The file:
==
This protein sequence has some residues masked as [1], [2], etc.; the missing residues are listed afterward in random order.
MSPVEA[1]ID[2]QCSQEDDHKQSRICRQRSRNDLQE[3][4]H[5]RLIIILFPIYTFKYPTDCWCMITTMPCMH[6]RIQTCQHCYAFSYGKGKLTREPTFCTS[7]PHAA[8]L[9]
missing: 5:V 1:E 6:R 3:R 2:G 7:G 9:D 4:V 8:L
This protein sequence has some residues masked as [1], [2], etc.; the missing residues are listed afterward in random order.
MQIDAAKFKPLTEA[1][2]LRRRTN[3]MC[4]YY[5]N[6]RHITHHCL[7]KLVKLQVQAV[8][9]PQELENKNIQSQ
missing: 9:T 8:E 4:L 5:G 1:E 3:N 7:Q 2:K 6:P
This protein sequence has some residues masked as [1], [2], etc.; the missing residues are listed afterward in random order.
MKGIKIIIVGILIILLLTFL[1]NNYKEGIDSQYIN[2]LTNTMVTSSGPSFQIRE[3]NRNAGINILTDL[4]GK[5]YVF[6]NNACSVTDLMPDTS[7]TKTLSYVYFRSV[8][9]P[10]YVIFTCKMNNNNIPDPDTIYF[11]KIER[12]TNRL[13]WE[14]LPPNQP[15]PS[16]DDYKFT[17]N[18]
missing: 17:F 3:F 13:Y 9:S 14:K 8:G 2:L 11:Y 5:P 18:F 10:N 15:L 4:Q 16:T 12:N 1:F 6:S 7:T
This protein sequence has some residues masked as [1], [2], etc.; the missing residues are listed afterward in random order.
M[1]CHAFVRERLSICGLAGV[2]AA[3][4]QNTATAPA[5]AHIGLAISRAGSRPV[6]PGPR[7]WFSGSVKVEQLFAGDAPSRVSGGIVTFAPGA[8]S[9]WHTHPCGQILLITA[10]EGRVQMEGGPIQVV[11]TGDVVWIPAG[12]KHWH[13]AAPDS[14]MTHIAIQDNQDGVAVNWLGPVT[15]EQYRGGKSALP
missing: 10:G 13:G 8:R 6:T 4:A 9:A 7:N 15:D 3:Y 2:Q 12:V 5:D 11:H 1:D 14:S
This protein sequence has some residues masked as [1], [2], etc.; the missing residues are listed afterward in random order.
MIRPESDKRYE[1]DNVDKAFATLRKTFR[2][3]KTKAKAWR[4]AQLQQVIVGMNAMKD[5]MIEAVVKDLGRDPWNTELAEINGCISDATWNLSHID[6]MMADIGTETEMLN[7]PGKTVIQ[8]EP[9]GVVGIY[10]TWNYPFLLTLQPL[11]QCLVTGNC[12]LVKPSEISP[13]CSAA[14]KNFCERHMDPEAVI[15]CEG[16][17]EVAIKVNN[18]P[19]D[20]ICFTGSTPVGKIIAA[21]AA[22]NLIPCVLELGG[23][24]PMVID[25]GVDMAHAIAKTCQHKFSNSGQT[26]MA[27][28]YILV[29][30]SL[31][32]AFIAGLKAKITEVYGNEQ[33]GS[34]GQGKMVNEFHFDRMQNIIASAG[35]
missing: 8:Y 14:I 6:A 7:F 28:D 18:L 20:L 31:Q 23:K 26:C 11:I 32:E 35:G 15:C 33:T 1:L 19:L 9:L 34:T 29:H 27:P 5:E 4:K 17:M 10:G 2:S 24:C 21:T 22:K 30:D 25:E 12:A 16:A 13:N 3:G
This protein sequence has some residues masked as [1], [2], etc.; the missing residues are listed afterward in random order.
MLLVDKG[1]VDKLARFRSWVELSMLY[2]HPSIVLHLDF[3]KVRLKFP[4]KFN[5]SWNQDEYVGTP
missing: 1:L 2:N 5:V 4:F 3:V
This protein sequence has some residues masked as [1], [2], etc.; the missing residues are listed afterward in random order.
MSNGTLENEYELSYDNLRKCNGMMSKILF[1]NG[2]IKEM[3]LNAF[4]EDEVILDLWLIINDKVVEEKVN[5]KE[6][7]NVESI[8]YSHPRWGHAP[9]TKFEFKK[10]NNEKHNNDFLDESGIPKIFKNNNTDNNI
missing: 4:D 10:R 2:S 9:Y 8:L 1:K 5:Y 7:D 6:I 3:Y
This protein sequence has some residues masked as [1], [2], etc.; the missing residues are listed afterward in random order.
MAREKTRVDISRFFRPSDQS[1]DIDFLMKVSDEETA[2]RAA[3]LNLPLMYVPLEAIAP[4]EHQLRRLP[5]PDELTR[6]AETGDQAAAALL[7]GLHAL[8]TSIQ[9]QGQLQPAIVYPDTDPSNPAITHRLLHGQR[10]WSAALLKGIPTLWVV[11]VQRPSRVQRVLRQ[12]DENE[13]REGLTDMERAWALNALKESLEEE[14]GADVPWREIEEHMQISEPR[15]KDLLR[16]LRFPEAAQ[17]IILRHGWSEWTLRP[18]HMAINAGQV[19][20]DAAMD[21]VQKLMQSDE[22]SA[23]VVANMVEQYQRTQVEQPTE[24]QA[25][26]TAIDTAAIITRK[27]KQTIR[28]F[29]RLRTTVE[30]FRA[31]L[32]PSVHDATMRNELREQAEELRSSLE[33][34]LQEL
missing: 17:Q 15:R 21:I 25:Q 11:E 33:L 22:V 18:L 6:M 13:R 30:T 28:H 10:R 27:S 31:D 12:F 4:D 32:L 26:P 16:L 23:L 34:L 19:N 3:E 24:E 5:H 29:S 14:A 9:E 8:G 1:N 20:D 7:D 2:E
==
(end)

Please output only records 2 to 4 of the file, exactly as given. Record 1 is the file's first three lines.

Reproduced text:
This protein sequence has some residues masked as [1], [2], etc.; the missing residues are listed afterward in random order.
MQIDAAKFKPLTEA[1][2]LRRRTN[3]MC[4]YY[5]N[6]RHITHHCL[7]KLVKLQVQAV[8][9]PQELENKNIQSQ
missing: 9:T 8:E 4:L 5:G 1:E 3:N 7:Q 2:K 6:P
This protein sequence has some residues masked as [1], [2], etc.; the missing residues are listed afterward in random order.
MKGIKIIIVGILIILLLTFL[1]NNYKEGIDSQYIN[2]LTNTMVTSSGPSFQIRE[3]NRNAGINILTDL[4]GK[5]YVF[6]NNACSVTDLMPDTS[7]TKTLSYVYFRSV[8][9]P[10]YVIFTCKMNNNNIPDPDTIYF[11]KIER[12]TNRL[13]WE[14]LPPNQP[15]PS[16]DDYKFT[17]N[18]
missing: 17:F 3:F 13:Y 9:S 14:K 8:G 2:L 11:Y 5:P 18:F 10:N 15:L 4:Q 16:T 12:N 1:F 6:S 7:T
This protein sequence has some residues masked as [1], [2], etc.; the missing residues are listed afterward in random order.
M[1]CHAFVRERLSICGLAGV[2]AA[3][4]QNTATAPA[5]AHIGLAISRAGSRPV[6]PGPR[7]WFSGSVKVEQLFAGDAPSRVSGGIVTFAPGA[8]S[9]WHTHPCGQILLITA[10]EGRVQMEGGPIQVV[11]TGDVVWIPAG[12]KHWH[13]AAPDS[14]MTHIAIQDNQDGVAVNWLGPVT[15]EQYRGGKSALP
missing: 10:G 13:G 8:R 6:T 4:A 9:A 7:N 15:D 3:Y 2:Q 12:V 5:D 11:H 1:D 14:S